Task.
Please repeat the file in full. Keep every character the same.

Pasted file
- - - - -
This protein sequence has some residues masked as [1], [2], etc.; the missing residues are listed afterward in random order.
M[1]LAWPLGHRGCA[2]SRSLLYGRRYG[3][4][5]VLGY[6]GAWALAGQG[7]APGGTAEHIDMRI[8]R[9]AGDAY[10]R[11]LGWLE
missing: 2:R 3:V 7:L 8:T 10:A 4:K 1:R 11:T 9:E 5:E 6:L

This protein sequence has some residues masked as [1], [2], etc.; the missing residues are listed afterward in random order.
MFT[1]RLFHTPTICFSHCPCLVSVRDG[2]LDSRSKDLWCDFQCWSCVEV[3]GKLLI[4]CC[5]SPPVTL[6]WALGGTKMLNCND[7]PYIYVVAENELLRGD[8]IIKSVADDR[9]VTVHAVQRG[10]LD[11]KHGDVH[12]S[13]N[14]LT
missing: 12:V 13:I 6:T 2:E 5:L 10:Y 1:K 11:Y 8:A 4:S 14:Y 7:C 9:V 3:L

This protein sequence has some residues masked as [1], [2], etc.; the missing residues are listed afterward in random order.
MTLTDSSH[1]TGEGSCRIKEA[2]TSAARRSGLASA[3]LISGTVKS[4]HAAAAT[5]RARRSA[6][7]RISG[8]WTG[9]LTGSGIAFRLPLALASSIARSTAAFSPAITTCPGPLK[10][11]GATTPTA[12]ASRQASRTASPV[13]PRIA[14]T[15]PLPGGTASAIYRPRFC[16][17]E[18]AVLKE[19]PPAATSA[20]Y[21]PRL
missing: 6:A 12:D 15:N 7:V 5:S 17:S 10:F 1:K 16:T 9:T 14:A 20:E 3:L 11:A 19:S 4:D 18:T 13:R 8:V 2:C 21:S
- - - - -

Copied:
This protein sequence has some residues masked as [1], [2], etc.; the missing residues are listed afterward in random order.
M[1]LAWPLGHRGCA[2]SRSLLYGRRYG[3][4][5]VLGY[6]GAWALAGQG[7]APGGTAEHIDMRI[8]R[9]AGDAY[10]R[11]LGWLE
missing: 2:R 3:V 7:L 8:T 10:A 4:K 1:R 11:T 9:E 5:E 6:L

This protein sequence has some residues masked as [1], [2], etc.; the missing residues are listed afterward in random order.
MFT[1]RLFHTPTICFSHCPCLVSVRDG[2]LDSRSKDLWCDFQCWSCVEV[3]GKLLI[4]CC[5]SPPVTL[6]WALGGTKMLNCND[7]PYIYVVAENELLRGD[8]IIKSVADDR[9]VTVHAVQRG[10]LD[11]KHGDVH[12]S[13]N[14]LT
missing: 12:V 13:I 6:T 2:E 5:L 10:Y 1:K 11:Y 8:A 4:S 14:Y 7:C 9:V 3:L

This protein sequence has some residues masked as [1], [2], etc.; the missing residues are listed afterward in random order.
MTLTDSSH[1]TGEGSCRIKEA[2]TSAARRSGLASA[3]LISGTVKS[4]HAAAAT[5]RARRSA[6][7]RISG[8]WTG[9]LTGSGIAFRLPLALASSIARSTAAFSPAITTCPGPLK[10][11]GATTPTA[12]ASRQASRTASPV[13]PRIA[14]T[15]PLPGGTASAIYRPRFC[16][17]E[18]AVLKE[19]PPAATSA[20]Y[21]PRL
missing: 6:A 12:D 15:N 7:V 5:S 17:S 10:F 1:K 16:T 9:T 14:A 20:E 3:L 11:A 19:S 4:D 18:T 13:R 8:V 2:C 21:S